Supermassive black holes are known for their incredible voracity, ripping stars apart when they wander too close and gobbling them up, but in reality, we have only observed such events a couple of dozen times. These observed events have varied greatly and now scientists have created a model to try to explain them all.
According to astrophysicists from Denmark and California, the viewing angle of the observer is key to what we actually see. Due to the complex environment around supermassive black holes, such as a large ring of gas and dust, we might see different parts of stars being torn apart – technically known as a tidal disruption event. Their work is published in the Astrophysical Journal Letters.
"It is like there is a veil that covers part of a beast," co-author Professor Enrico Ramirez-Ruiz explained in a statement. "From some angles, we see an exposed beast, but from other angles, we see a covered beast. The beast is the same, but our perceptions are different.
"Only in the last decade or so have we been able to distinguish TDEs from other galactic phenomena, and the new model will provide us with the basic framework for understanding these rare events."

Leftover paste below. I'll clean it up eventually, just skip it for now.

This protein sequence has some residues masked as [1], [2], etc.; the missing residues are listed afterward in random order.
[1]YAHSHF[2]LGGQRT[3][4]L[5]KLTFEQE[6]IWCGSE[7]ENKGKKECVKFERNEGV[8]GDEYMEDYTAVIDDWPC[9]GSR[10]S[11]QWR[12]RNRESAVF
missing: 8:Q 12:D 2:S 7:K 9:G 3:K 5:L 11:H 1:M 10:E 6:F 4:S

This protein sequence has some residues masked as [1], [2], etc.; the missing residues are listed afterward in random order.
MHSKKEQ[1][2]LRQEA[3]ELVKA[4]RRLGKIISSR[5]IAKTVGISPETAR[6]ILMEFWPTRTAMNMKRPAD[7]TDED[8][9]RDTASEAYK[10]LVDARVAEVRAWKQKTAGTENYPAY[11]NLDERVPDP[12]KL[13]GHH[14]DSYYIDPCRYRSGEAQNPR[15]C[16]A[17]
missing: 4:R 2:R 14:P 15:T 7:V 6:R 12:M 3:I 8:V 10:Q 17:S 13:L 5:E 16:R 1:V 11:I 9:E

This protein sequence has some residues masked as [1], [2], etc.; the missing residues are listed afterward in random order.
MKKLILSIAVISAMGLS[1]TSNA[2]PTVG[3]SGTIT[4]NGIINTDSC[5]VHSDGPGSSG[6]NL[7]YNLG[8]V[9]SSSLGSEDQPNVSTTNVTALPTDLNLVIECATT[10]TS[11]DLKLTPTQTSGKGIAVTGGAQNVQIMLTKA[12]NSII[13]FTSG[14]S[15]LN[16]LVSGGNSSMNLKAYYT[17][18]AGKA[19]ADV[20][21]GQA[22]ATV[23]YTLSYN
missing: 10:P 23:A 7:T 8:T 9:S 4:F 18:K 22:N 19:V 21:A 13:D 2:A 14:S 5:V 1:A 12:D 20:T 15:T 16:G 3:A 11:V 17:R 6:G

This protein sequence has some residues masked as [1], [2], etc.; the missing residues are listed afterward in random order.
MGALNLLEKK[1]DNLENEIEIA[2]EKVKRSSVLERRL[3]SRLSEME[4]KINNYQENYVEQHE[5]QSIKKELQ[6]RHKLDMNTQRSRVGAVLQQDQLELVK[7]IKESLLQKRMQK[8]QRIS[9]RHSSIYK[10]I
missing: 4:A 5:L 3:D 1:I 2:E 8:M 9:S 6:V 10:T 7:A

Supermassive black holes are found in all galaxies and are mostly quiescent, not feeding or doing anything else. It’s when they get a steady supply of materials that things get interesting. Then they start to emit intense radiation and produce things like relativistic jets. Tidal disruption events are part of this process but they are rarer. Usually, there’s one every 10,000 years in a typical galaxy. A star approaching a black hole will be ripped apart by the intense gravity of the object, and its plasma will swirl around the black hole being heated to very high temperatures.
"It is interesting to see how materials get their way into the black hole under such extreme conditions," said first author Jane Lixin Dai, an assistant professor at the University of Copenhagen. "As the black hole is eating the stellar gas, a vast amount of radiation is emitted. The radiation is what we can observe, and using it we can understand the physics and calculate the black hole properties. This makes it extremely interesting to go hunting for tidal disruption events."
The model will be tested in the next few years. Several survey projects are in the works and researchers expect to observe hundreds to thousands of these events taking place in the sky.